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Dáil Éireann debate -
Tuesday, 28 Jun 1994

Vol. 444 No. 5

Written Answers. - Social Assistance Payments.

Richard Bruton


36 Mr. R. Bruton asked the Minister for Social Welfare if his attention has been drawn to the fact that persons, who take early retirement will have all of their non-statutory lump sum assessed against them when they come to apply for unemployment assistance, and will lose their entitlement to treatment benefit before they reach retirement age and for the rest of their lives; his views on whether changes should be made in these provisions in order to make early retirement an acceptable option.

Applicants for social assistance payments who have capital are assessed with a notional income from the capital. In the case of unemployment assistance, the first £400 of capital is assessed at 5 per cent and the remainder is assessed at 10 per cent. The resulting figure is then divided by 52 to give the weekly means which is deducted from the appropriate maximum rate of unemployment assistance.

Under existing provisions, a married couple may have in excess of £50,000 and still qualify for unemployment assistance at a reduced rate while a married couple with two children can have £64,000 capital and still qualify for a reduced payment.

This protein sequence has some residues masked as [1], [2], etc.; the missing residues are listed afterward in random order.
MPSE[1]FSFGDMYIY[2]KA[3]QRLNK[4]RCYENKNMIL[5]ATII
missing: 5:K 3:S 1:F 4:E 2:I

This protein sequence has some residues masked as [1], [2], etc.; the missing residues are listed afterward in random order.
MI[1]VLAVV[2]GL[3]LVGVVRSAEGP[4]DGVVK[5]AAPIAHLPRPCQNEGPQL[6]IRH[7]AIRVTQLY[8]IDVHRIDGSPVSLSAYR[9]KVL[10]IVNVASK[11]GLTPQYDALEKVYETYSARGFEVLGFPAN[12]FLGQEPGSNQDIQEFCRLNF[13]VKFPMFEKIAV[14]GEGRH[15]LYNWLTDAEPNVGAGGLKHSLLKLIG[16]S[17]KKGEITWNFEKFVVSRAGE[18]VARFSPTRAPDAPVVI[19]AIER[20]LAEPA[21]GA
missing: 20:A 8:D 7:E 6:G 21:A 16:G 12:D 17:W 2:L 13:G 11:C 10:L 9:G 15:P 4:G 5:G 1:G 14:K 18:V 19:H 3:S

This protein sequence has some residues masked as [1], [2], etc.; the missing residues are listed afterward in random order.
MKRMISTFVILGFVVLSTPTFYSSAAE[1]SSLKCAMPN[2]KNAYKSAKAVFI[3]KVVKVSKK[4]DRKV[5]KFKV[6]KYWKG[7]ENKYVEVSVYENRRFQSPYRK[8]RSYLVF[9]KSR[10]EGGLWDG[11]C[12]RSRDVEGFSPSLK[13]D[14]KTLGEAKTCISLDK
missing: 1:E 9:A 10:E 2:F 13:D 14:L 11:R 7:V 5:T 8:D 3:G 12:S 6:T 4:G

The Programme for Competitiveness and Work contains a commitment to streamline and standardise application and assessment procedures, including provisions for the assessment of means, for social assistance payments. The existing provisions for the assessment of capital are being reviewed in my Department in that context.

As regards treatment, dental and optical, benefits, one of the statutory contribution conditions for receipt of those benefits requires an applicant aged between 21 and 66 years to have at least 39 reckonable PRSI contributions paid or credited in the governing contribution year of which at least 13 must be paid contributions. Alternatively, this condition can be satisfied if the applicant has at least 13 contributions paid in either of the two contribution years preceding the governing contribution year, or a subsequent contribution year, including the year in which employment ceases due, for example, to early retirement. People in receipt of long term unemployment assistance, pre-retirement allowance, disability benefit for more than 12 months, invalidity pension, or retirement pension are exempt from the condition requiring at least 13 paid contributions.
In practice, therefore, a person who leaves the workforce can retain entitlement to treatment benefit for up to five years after employment ceases. Where entitlement runs out after that period, it can be restored on receipt of retirement pension at age 65 years. Furthermore, once qualified at 66 years of age, a person remains qualified for treatment benefit for the rest of his or her life.